For example, a C-clamp or similar may be used as an external compression device. An example of a device with an internal connector is shown in FIG. 21. In this embodiment, the compression device 120 is an internal bolt slipped through a first compressor lamina 114 and threaded into the second compressor lamina 114. The internal bolt can be turned to force the two compressor laminae together, thereby compressing the intervening stacks 115 and 116.
As demonstrated in
In the case of multi-axial translation or movement, that is, translation along more than one axis of the laminae plane, as can occur in the embodiment shown in
The device may further include a guidance mechanism or guide to keep the laminae stacks in a certain alignment relative to one another. For example, as seen in
Alternatively or additionally, the guidance mechanism may be integrated into the stacked laminae. For example, in an assembly in which relative component movement is limited to translation along a single axis, the laminae can incorporate a design, such as a nested tongue-in-groove design in which each lamina contains a tongue feature on one side and a corresponding or complementary groove feature on the opposite side, such that the laminae stack in a complementary manner with both adjacent laminae, and the tongues and grooves are oriented parallel to the axis of translation to permit translation along that axis.
Structural rigidity and strength can also be integrated into the laminae via alternative designs. For example, the laminae may include a longitudinal fold 127 or ridge, as shown in
Alternative designs can also be used to facilitate the manufacture of the components. In these designs, such as the exemplary embodiment illustrated in
An assembly according to the present invention provides an adjustable mount with low torque and compression pressure needed to immobilize it because of the high static friction generated by the interleaved stacks. Such a system, which provides high static friction per unit compression pressure, is advantageous for several reasons. Because the present invention generates a high holding strength per unit compression pressure, lower compression pressures are used, thereby causing no permanent deformation of components to achieve holding strength. The static friction generated per unit torque is greater than the possible errant torque applied, thereby allowing the assembly to be immobilized prior to the exertion of high torque, which prevents slipping of the components relative to one another if the torque applied is not applied in a balanced, symmetrical manner. Also, because the present invention has a high holding strength per unit volume, devices according to the present invention are more compact relative to prior art embodiments.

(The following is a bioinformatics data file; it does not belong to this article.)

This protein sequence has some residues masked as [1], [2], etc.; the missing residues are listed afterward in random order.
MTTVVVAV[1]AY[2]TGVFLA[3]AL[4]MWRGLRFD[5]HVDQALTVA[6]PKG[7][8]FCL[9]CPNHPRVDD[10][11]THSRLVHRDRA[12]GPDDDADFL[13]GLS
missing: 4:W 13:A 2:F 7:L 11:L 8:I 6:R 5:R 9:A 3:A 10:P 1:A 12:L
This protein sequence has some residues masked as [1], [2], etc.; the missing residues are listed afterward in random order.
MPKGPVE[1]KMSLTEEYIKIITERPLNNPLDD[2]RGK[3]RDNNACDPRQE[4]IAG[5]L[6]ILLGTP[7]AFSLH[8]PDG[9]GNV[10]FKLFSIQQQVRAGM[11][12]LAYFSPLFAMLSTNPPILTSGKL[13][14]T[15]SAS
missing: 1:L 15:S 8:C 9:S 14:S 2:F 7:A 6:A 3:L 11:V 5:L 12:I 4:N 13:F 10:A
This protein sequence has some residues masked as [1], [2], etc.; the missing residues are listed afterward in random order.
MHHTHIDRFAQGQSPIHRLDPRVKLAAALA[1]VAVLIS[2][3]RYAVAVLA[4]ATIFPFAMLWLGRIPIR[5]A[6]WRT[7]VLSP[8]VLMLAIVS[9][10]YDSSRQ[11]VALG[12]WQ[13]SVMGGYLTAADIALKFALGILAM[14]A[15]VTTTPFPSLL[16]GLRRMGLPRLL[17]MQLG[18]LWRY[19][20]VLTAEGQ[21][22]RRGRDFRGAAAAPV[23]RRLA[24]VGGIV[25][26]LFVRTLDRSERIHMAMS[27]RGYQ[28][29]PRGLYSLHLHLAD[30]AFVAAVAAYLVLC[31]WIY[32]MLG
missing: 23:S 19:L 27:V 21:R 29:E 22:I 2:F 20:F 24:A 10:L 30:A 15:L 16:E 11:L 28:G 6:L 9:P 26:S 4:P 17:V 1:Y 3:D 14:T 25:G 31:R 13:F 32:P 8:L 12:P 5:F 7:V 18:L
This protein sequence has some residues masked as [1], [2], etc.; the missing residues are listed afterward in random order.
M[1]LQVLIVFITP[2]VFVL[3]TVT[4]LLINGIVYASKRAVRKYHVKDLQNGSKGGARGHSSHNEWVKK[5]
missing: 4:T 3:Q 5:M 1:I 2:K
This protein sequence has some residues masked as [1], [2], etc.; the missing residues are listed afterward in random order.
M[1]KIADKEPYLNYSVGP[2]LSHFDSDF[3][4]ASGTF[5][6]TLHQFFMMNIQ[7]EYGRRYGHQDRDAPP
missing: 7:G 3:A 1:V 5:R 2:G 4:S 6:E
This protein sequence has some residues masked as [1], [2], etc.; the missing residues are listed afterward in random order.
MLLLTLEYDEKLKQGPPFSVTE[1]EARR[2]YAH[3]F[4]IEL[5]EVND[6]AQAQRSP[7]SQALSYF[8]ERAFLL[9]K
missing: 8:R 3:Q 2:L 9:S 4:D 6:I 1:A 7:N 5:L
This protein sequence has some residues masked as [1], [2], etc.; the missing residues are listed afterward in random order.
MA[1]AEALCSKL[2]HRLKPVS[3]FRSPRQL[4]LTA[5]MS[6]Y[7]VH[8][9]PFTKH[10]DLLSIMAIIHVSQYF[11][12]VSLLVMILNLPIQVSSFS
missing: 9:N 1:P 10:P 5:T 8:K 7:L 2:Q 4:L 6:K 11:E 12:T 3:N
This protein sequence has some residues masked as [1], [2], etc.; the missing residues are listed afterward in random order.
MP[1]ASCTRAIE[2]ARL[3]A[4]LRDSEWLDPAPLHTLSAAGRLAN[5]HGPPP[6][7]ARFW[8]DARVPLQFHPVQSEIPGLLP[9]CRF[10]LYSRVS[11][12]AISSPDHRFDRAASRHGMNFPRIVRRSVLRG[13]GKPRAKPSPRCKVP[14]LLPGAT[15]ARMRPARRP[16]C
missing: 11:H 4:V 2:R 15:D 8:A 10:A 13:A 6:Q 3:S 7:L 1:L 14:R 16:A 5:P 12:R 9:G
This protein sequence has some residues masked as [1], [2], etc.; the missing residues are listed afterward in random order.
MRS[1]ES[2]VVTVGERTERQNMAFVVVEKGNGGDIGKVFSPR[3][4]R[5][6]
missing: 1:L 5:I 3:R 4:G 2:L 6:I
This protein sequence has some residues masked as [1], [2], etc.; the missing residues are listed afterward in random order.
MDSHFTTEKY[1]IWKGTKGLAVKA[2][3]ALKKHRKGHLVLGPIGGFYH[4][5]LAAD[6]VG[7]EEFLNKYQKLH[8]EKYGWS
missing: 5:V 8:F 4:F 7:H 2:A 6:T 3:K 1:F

Thus, the invention provides a multi-laminae adjustable mount assembly device composed of at least two mounting components, each with a mounting area, a respective series of stacked, compressible laminae, at least two compressor laminae compressible in opposition, and a compression device; wherein the stacked laminae series are interleaved and the compression device compresses the stacked, interleaved laminae, and the relative movement of the at least two mounting components is permitted in at least one of the three axes of movement when the laminae series are in an uncompressed state. Such a system provides an adjustable mount assembly that has a high holding strength per unit of compression pressure, high holding strength per unit of mass and volume, low immobilization compression pressure, and causes no permanent deformation of compressed components to achieve holding strength.
The following section sets forth a few preferred embodiments illustrative of an adjustable mounting system according to the present invention.
I. The Adjustable Locking Mount System
A. System 1: Interior Hub Centrally Located with Respect to Mounting Surface
1. System Components
As seen in
In particular, the convex arrangement permits adjustment of the mounting hub 18 by swinging or tilting across the axis of the pivot pin 12 (i.e., rotation about the x-axis and y-axis) as well as by rotating or twisting about the axis of the pivot pin 12 (i.e., rotation about the z-axis) (see
As best seen in
The pivot pin 12 can be made of suitable metal, plastic, or ceramic materials and formed by conventional molding or machining techniques.
As shown in
The mounting surface 24 is configured to mate with an object or device being mounted on the hub and therefore can take on a variety of shapes. Thus, the mounting hub 18 serves as a base for mounting of another object or device. For example, the mounting surface 24 can be circular or geometric. In the illustrated embodiment, the mounting surface 24 is generally circular.
Additionally, the mounting surface 24 can be stepped to further aid in positioning and securing the object or device on the mounting surface 24 (not shown). In this arrangement, the object or device being mounted would have a complementary stepped surface. The stepped surface provides greater control of any adjustment by permitting adjustment to be in uniform increments and reducing the risk of inadvertent movement. The mounting surface 24 could alternatively be a threaded surface to facilitate engagement with a mating part.
As best illustrated in
As shown in
As best seen in
The mounting hub 18 serves to engage and pivot about the pivot pin 12, thus permitting adjustment of the position of the mounting hub 18 with respect to the pivot pin 12, as will be described later. Upon obtaining the desired position, the position of the mounting hub 18 can be locked by use of the locking screw 20, as will also be described in greater detail later.